Secretary Tom Vilsack,
When I say access to healthy food is not just for the rich, but a basic human right for ALL American families, something tells me you agree. You and I are not alone; more than 300,000 people have recently signed a petition at Thriveaction.org urging the U.S. Department of Agriculture, under your leadership, to help the 46 million Americans who depend on food stamps (Supplemental Nutrition Assistance Program) for survival gain access to healthy food.
For 23 million Americans today, it is easier to access a fast food restaurant than it is to find healthy groceries. They live in communities where they have to travel miles to find healthy food for their families, called food deserts. This lack of access to healthy foods leaves the residents in these poorer communities susceptible to chronic illnesses like diabetes. We can change this. Technological advancements over the past 10 years, including the proliferation of smartphones, have dramatically increased access to the internet throughout our country. While there have been previous pilot programs allowing consumers to place an order online and process their SNAP benefits at the point of delivery, there are no retailers currently able to complete online transactions at the time of order. We need to do more to make a real impact. By allowing people to use their SNAP benefits online, we could ensure that all people have access to healthy foods, regardless of where they live.
One critical example of this need can be found within the Native American community. Councilman Cody Two Bears shared with us that in his community of Cannon Ball in the Standing Rock reservation of North Dakota, 1 out of 5 people suffer from diabetes and mainly because of their diets. He added that the closest grocery store is a Walmart about an hour away and during the cold winters, they depend on a small convenience store for all of their groceries.
The effect of this type of restricted access can be seen all around the country. We are now seeing a new generation of children who will potentially have a shorter lifespan than their own parents. We can’t let this happen to our children, our future leaders. The ability of these families to use their SNAP benefits to have healthy food delivered to their homes will change the lives of so many in these vulnerable communities. Those with limited transportation or mobility like the elderly and veterans will benefit most.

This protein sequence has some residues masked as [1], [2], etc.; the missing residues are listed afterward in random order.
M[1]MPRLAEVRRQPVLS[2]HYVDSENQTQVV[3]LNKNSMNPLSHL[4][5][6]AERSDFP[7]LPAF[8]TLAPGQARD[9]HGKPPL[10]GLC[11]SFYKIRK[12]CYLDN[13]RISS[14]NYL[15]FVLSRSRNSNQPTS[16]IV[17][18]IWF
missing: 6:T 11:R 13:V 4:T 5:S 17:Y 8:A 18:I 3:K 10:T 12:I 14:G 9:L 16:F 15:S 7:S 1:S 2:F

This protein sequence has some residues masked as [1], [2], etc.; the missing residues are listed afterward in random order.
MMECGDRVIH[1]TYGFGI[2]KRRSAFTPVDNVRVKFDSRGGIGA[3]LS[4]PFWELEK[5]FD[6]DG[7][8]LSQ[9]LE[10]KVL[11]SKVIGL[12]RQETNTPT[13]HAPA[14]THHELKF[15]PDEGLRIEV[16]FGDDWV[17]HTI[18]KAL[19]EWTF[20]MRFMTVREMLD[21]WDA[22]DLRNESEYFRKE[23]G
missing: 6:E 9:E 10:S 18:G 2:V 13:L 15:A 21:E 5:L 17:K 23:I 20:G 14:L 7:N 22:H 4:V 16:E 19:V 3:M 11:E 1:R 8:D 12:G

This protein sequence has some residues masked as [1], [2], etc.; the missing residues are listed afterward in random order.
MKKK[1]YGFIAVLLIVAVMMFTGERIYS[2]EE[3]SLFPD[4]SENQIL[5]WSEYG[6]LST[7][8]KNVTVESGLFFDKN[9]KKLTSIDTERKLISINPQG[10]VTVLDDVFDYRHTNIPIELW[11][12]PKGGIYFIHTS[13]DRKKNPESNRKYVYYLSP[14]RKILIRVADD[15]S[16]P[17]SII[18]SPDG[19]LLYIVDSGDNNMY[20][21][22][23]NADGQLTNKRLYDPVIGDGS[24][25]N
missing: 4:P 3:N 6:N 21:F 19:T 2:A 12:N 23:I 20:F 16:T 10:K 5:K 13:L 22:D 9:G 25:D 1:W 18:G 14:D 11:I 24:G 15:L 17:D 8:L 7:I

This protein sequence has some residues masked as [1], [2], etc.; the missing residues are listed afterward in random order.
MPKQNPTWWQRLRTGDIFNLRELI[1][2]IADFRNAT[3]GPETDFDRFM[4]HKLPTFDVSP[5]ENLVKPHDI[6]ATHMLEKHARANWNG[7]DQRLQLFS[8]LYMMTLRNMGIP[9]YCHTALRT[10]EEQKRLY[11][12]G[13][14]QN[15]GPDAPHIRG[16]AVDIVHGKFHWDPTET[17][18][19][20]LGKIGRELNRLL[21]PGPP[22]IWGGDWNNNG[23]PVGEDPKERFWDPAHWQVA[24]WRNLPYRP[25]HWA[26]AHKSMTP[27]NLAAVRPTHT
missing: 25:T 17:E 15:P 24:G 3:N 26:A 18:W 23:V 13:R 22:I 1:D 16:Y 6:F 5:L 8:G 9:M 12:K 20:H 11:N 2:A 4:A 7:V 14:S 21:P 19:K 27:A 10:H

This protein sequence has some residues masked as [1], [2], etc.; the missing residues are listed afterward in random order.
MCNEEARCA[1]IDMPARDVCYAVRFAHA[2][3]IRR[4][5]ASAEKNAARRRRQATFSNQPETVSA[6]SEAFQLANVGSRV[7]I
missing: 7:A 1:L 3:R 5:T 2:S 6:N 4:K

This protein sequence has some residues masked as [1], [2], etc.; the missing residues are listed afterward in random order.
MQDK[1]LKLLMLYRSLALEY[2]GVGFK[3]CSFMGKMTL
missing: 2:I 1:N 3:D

Increasingly, policymakers agree. Today, Senator Cory Booker, Congresswoman Barbara Lee and Congressman Tim Ryan have joined together to thank you for your efforts to increase access to healthy food for low-income families and ask that you consider accelerating the process in order to save lives. As you know, our country is in the midst of an obesity and diabetes epidemic, spending over $245 billion dollars a year on the treatment of diabetes alone. Researchers estimate that if the obesity rate stays consistent, by 2030 51% of the population will be obese and U.S. healthcare spending will rise by as much as $66 to $68 billion annually. Your ability to allow all families to have access to healthy food is a necessity for the health and economic prosperity of our nation.
As we get closer to seeing a new administration take over Washington, D.C., I strongly believe that you will do all that you can to help American families until your very last day at the U.S. Department of Agriculture. The time is now and the time is yours to uplift the voices of some of the most vulnerable communities and shift the narrative. Please don’t let our children and low-income communities down. I urge you to exercise your authority today and allow food stamps to be used online.
Shailene Woodley is an actress and activist.
- Succession Was a Race to the Bottom, And Everybody Won
- What Erdoğan’s Victory Means for Turkey—and the World
- Why You Can't Remember That Taylor Swift Concert All Too Well
- How Four Trans Teens Threw the Prom of Their Dreams
- Why Turkey’s Longtime Leader Is an Electoral Powerhouse
- The Ancient Roots of Psychotherapy
- Drought Crisis Spurs U.S.-Mexico Collaboration
- Florence Pugh Might Just Save the Movie Star From Extinction